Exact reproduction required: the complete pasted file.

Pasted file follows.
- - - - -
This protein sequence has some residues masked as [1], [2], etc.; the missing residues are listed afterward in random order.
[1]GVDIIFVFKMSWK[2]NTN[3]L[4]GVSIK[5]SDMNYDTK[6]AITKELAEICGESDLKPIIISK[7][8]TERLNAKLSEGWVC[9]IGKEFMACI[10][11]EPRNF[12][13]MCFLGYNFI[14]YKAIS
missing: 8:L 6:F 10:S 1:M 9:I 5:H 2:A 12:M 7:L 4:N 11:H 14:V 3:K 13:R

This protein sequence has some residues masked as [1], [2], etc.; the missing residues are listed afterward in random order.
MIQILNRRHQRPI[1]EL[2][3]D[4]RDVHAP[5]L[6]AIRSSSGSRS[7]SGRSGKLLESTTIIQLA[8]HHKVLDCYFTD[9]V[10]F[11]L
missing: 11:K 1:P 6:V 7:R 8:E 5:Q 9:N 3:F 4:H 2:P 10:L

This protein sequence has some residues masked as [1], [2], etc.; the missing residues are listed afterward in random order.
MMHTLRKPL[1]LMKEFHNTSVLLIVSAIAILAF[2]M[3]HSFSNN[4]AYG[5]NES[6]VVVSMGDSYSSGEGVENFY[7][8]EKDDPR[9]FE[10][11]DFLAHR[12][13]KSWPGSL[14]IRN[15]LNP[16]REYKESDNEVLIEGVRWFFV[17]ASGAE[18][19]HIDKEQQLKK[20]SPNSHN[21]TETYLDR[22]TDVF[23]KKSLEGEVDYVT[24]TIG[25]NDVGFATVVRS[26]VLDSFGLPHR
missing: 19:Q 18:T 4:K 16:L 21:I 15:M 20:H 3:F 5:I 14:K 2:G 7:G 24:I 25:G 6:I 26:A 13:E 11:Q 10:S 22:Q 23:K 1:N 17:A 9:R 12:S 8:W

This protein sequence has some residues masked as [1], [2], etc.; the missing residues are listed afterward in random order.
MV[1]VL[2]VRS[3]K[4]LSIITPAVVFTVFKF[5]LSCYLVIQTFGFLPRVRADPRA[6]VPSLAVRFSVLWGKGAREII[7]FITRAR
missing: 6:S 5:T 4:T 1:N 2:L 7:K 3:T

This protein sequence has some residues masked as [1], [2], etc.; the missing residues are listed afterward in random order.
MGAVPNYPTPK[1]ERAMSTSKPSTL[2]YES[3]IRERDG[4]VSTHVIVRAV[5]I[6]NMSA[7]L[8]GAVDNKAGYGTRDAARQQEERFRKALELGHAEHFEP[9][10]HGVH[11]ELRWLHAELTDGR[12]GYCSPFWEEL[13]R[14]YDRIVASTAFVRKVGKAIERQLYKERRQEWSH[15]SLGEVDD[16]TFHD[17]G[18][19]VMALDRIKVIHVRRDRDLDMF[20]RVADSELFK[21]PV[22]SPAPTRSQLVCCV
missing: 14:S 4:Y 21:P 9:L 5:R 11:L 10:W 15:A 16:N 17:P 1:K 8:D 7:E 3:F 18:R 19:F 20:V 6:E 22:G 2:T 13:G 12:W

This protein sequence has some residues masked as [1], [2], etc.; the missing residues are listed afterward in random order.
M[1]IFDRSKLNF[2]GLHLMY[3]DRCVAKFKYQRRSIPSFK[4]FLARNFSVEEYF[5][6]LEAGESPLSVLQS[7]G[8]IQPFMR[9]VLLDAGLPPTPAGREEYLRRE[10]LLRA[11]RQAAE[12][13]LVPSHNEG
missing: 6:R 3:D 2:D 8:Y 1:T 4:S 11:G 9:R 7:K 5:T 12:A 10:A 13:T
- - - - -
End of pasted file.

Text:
This protein sequence has some residues masked as [1], [2], etc.; the missing residues are listed afterward in random order.
[1]GVDIIFVFKMSWK[2]NTN[3]L[4]GVSIK[5]SDMNYDTK[6]AITKELAEICGESDLKPIIISK[7][8]TERLNAKLSEGWVC[9]IGKEFMACI[10][11]EPRNF[12][13]MCFLGYNFI[14]YKAIS
missing: 8:L 6:F 10:S 1:M 9:I 5:H 2:A 12:M 7:L 4:N 11:H 14:V 3:K 13:R

This protein sequence has some residues masked as [1], [2], etc.; the missing residues are listed afterward in random order.
MIQILNRRHQRPI[1]EL[2][3]D[4]RDVHAP[5]L[6]AIRSSSGSRS[7]SGRSGKLLESTTIIQLA[8]HHKVLDCYFTD[9]V[10]F[11]L
missing: 11:K 1:P 6:V 7:R 8:E 5:Q 9:N 3:F 4:H 2:P 10:L

This protein sequence has some residues masked as [1], [2], etc.; the missing residues are listed afterward in random order.
MMHTLRKPL[1]LMKEFHNTSVLLIVSAIAILAF[2]M[3]HSFSNN[4]AYG[5]NES[6]VVVSMGDSYSSGEGVENFY[7][8]EKDDPR[9]FE[10][11]DFLAHR[12][13]KSWPGSL[14]IRN[15]LNP[16]REYKESDNEVLIEGVRWFFV[17]ASGAE[18][19]HIDKEQQLKK[20]SPNSHN[21]TETYLDR[22]TDVF[23]KKSLEGEVDYVT[24]TIG[25]NDVGFATVVRS[26]VLDSFGLPHR
missing: 19:Q 18:T 4:K 16:L 21:I 15:M 20:H 3:F 5:I 14:K 2:G 7:G 24:I 25:G 6:I 26:A 13:E 11:Q 10:S 22:Q 23:K 1:N 17:A 9:R 12:S 8:W

This protein sequence has some residues masked as [1], [2], etc.; the missing residues are listed afterward in random order.
MV[1]VL[2]VRS[3]K[4]LSIITPAVVFTVFKF[5]LSCYLVIQTFGFLPRVRADPRA[6]VPSLAVRFSVLWGKGAREII[7]FITRAR
missing: 6:S 5:T 4:T 1:N 2:L 7:K 3:T

This protein sequence has some residues masked as [1], [2], etc.; the missing residues are listed afterward in random order.
MGAVPNYPTPK[1]ERAMSTSKPSTL[2]YES[3]IRERDG[4]VSTHVIVRAV[5]I[6]NMSA[7]L[8]GAVDNKAGYGTRDAARQQEERFRKALELGHAEHFEP[9][10]HGVH[11]ELRWLHAELTDGR[12]GYCSPFWEEL[13]R[14]YDRIVASTAFVRKVGKAIERQLYKERRQEWSH[15]SLGEVDD[16]TFHD[17]G[18][19]VMALDRIKVIHVRRDRDLDMF[20]RVADSELFK[21]PV[22]SPAPTRSQLVCCV
missing: 14:S 4:Y 21:P 9:L 5:R 11:L 10:W 15:A 16:N 17:P 1:K 8:D 7:E 3:F 18:R 19:F 20:V 6:E 22:G 2:T 13:G 12:W

This protein sequence has some residues masked as [1], [2], etc.; the missing residues are listed afterward in random order.
M[1]IFDRSKLNF[2]GLHLMY[3]DRCVAKFKYQRRSIPSFK[4]FLARNFSVEEYF[5][6]LEAGESPLSVLQS[7]G[8]IQPFMR[9]VLLDAGLPPTPAGREEYLRRE[10]LLRA[11]RQAAE[12][13]LVPSHNEG
missing: 6:R 3:D 2:D 8:Y 1:T 4:S 11:G 9:R 7:K 5:T 12:A 10:A 13:T